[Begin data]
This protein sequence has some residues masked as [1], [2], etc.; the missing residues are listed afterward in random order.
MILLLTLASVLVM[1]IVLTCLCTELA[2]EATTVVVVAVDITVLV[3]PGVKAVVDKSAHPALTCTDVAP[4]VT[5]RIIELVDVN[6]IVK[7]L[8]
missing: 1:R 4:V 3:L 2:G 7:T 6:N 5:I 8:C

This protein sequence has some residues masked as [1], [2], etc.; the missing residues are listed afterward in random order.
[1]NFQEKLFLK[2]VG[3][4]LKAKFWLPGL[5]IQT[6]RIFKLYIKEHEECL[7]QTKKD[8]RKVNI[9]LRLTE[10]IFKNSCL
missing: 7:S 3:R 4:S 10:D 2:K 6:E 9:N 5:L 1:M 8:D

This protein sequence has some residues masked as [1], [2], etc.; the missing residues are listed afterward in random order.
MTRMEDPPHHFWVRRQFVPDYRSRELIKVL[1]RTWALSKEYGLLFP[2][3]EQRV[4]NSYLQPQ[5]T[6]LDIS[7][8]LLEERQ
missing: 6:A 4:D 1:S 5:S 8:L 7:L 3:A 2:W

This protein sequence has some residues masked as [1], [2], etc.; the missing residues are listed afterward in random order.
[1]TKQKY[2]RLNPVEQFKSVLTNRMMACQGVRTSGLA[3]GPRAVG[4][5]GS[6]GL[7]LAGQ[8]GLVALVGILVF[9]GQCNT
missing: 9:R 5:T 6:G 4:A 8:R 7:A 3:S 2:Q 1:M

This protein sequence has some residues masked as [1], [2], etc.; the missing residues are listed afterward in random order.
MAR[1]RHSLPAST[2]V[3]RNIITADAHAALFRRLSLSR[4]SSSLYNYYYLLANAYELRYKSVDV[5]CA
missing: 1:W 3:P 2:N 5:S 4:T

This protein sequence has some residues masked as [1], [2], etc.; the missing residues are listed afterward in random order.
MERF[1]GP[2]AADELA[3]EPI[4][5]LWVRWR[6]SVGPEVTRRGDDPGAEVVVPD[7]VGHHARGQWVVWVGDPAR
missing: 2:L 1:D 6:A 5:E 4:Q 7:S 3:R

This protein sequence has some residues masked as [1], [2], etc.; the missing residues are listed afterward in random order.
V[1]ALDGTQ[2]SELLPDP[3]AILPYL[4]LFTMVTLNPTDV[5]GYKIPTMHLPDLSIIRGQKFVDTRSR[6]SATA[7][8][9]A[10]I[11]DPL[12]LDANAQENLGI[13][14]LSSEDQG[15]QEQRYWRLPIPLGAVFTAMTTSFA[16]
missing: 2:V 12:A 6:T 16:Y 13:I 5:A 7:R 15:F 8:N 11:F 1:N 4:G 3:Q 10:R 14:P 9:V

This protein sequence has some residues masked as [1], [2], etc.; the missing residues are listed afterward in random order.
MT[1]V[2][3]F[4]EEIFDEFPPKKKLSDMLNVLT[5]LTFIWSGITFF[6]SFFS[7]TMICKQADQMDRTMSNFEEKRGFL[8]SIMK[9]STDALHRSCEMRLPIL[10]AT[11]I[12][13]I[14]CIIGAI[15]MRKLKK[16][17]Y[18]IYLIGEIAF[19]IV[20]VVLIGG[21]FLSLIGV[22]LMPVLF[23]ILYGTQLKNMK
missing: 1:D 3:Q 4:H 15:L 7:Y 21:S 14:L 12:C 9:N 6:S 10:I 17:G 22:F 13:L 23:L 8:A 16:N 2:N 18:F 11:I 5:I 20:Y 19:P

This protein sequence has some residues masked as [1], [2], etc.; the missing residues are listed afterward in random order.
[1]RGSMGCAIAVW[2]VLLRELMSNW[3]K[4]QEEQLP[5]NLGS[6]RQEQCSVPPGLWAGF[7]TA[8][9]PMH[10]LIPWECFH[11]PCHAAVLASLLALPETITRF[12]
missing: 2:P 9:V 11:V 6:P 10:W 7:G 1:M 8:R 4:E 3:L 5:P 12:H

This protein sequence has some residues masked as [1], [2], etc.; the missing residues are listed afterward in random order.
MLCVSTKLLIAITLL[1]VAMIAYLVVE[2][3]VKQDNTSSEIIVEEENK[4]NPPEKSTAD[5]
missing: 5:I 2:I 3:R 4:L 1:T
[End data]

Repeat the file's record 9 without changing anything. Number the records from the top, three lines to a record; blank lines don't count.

This protein sequence has some residues masked as [1], [2], etc.; the missing residues are listed afterward in random order.
[1]RGSMGCAIAVW[2]VLLRELMSNW[3]K[4]QEEQLP[5]NLGS[6]RQEQCSVPPGLWAGF[7]TA[8][9]PMH[10]LIPWECFH[11]PCHAAVLASLLALPETITRF[12]
missing: 2:P 9:V 11:V 6:P 10:W 7:G 1:M 8:R 4:E 3:L 5:P 12:H